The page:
Suggested Examples:

  • “Online Programs”
  • “Business Degrees”
  • “Brandman Resources”
  • “Social Work”
X

Brandman University is now University of Massachusetts Global.

Learn More
Adult Learner

6 Signs that now is the right time to finish your degree

Finish Your Degree 

In today’s higher education landscape — where nontraditional students have become the majority — every student’s path to completing a degree is unique. Some learners power through their college courses to finish a degree as quickly as possible. Other students begin their journey toward a degree but pause to pursue a career opportunity or personal obligation.

Just as the reasons to put education on hold vary, so too do the reasons to return. You may find yourself stuck in a rut in your current position. Or perhaps you’ve gained new flexibility by settling into a work-from-home routine. Whatever is impacting your perspective, you may be wondering if it’s the right time to jump back in and finish your degree.

To help you weigh your decision, we compiled a list of six motivators adult learners commonly credit for fueling their desire to return to higher education.

6 Signs you should go back to school

Reflect on the six statements below to see if they relate to your current situation. Perhaps you’ll recognize that now is an ideal time to finish your degree.

1. Your schedule has suddenly become more flexible

The COVID-19 pandemic has significantly impacted the routines of working professionals – especially those who are parents. With childcare closures and schools transitioning to distance learning, you likely found yourself taking on several additional roles on top of your day job. Now that there is a light at the end of the tunnel and these facilities plan for a safe return to normal, you may find you now have the capacity to finish your degree like you’d always planned.

Another change spurred by the pandemic is the rise in remote work. What started as an obligation to comply with social distancing protocol has evolved into a new way of life, with many employees expressing increases in productivity and job satisfaction. This has led to some expectations that remote work will become more of a standard in the modern business world.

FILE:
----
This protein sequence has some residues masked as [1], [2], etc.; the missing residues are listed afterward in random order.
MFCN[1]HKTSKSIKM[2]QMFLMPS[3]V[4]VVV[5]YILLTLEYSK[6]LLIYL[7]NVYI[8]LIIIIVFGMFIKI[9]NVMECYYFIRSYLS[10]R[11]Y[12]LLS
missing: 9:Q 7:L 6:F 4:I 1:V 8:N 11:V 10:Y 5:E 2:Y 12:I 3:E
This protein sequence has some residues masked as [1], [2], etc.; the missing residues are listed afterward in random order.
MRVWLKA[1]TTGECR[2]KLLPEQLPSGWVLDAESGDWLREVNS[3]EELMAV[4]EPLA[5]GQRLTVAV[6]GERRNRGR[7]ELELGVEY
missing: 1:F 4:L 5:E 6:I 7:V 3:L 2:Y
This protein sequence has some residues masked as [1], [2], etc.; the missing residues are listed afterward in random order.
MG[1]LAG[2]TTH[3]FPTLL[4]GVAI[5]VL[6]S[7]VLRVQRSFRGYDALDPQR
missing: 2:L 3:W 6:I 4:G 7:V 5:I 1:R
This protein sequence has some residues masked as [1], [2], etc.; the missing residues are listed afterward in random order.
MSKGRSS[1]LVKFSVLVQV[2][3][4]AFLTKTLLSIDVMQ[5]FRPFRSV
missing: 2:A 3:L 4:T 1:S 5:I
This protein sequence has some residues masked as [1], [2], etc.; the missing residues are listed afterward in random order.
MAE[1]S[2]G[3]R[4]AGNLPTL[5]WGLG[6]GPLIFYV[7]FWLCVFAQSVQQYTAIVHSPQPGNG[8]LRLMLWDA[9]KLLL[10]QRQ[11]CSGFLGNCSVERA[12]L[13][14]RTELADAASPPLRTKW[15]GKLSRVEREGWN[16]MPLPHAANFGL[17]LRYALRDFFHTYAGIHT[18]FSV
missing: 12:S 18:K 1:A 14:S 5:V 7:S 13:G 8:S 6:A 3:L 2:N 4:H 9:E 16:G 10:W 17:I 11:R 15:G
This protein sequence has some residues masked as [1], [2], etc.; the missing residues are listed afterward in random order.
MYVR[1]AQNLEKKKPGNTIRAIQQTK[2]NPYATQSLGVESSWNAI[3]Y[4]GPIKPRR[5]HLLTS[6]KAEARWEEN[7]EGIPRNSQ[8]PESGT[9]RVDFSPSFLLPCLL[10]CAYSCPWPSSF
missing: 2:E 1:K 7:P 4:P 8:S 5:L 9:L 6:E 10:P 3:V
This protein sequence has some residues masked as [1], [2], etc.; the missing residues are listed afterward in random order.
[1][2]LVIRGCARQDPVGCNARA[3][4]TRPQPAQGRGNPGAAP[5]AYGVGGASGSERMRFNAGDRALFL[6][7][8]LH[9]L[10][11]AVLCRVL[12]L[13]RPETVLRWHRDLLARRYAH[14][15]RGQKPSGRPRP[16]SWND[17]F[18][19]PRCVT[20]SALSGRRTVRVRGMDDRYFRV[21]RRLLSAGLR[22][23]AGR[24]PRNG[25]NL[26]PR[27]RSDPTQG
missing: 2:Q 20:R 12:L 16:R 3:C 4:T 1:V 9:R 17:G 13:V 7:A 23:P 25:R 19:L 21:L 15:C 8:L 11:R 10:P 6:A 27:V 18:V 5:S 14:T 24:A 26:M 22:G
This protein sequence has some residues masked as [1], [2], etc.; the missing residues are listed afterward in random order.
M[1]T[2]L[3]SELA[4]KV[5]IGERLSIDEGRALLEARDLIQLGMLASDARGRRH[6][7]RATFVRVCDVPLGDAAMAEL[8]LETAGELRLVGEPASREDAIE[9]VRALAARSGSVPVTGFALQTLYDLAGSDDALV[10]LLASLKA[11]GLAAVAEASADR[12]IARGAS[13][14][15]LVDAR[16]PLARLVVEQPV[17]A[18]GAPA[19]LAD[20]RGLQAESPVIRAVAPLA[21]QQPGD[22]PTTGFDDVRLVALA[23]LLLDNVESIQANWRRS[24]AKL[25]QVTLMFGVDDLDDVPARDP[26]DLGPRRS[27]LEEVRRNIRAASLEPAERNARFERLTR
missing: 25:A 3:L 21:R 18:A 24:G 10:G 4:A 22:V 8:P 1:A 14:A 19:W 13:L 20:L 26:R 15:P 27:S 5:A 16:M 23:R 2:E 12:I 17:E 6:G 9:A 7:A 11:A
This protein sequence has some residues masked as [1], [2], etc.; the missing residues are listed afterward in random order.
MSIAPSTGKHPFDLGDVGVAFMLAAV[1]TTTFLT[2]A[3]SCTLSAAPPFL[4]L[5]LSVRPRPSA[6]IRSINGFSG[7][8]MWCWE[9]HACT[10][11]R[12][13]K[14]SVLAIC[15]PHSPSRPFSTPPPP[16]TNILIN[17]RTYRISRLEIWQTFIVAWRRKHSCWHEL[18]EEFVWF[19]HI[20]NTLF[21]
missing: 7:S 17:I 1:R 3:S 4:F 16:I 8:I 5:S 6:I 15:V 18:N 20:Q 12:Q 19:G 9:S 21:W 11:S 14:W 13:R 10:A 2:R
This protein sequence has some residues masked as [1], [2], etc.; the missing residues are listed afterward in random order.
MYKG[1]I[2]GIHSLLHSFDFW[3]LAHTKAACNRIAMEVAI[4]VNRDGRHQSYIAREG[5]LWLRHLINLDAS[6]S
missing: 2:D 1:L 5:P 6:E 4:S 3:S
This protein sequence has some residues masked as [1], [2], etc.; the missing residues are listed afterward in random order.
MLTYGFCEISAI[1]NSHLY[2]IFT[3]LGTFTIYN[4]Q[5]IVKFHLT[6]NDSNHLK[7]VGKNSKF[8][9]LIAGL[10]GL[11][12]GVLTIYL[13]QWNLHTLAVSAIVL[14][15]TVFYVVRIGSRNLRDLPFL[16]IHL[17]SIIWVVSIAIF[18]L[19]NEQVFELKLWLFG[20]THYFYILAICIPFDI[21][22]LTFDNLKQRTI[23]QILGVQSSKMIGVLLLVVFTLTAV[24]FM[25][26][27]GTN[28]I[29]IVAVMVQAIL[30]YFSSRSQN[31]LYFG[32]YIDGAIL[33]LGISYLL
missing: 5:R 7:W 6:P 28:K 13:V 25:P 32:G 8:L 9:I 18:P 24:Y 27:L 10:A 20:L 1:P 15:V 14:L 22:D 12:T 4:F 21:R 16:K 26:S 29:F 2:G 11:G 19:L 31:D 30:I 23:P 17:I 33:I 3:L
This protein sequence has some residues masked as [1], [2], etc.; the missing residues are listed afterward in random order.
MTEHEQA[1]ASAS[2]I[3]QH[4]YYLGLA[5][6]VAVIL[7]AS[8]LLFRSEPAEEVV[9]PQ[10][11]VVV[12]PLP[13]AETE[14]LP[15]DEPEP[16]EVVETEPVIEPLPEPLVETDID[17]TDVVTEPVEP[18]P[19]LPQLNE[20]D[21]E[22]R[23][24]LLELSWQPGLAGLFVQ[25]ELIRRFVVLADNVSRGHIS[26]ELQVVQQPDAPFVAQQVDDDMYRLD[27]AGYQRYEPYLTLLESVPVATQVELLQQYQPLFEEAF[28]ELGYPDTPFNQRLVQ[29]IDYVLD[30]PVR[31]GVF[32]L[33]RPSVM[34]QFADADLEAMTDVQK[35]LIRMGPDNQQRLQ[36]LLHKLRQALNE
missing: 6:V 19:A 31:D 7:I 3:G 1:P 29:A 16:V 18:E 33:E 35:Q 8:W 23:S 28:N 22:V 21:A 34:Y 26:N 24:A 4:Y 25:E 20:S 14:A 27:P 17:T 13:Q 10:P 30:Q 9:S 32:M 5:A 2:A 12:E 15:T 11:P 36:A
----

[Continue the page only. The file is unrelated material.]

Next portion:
If you find yourself in this camp, finishing your degree may be more feasible than ever. The extra time you gain from not commuting and avoiding office interruptions can be put toward advancing your education. The key is finding a quality online program that allows you to complete your coursework on a schedule that’s convenient for you.

2. You can’t seem to find a job that offers adequate compensation

If you feel like you keep running into obstacles when searching for a job that can support you and your family, you’re not alone. Increasing earning potential has always been one of the top reasons adult students head back to the classroom.

While it’s true that a degree alone won’t automatically qualify you for a higher salary, there’s enough compelling evidence out there to suggest that higher educational attainment is associated with greater lifetime earnings.

Consider a study from the Georgetown University Center on Education and the Workforce that reveals a bachelor’s degree-holder can expect to earn 74 percent more over their lifetime than someone with only a high school diploma. If you’re hoping to transition into a more lucrative career path, heading back to school to finish your degree could certainly help.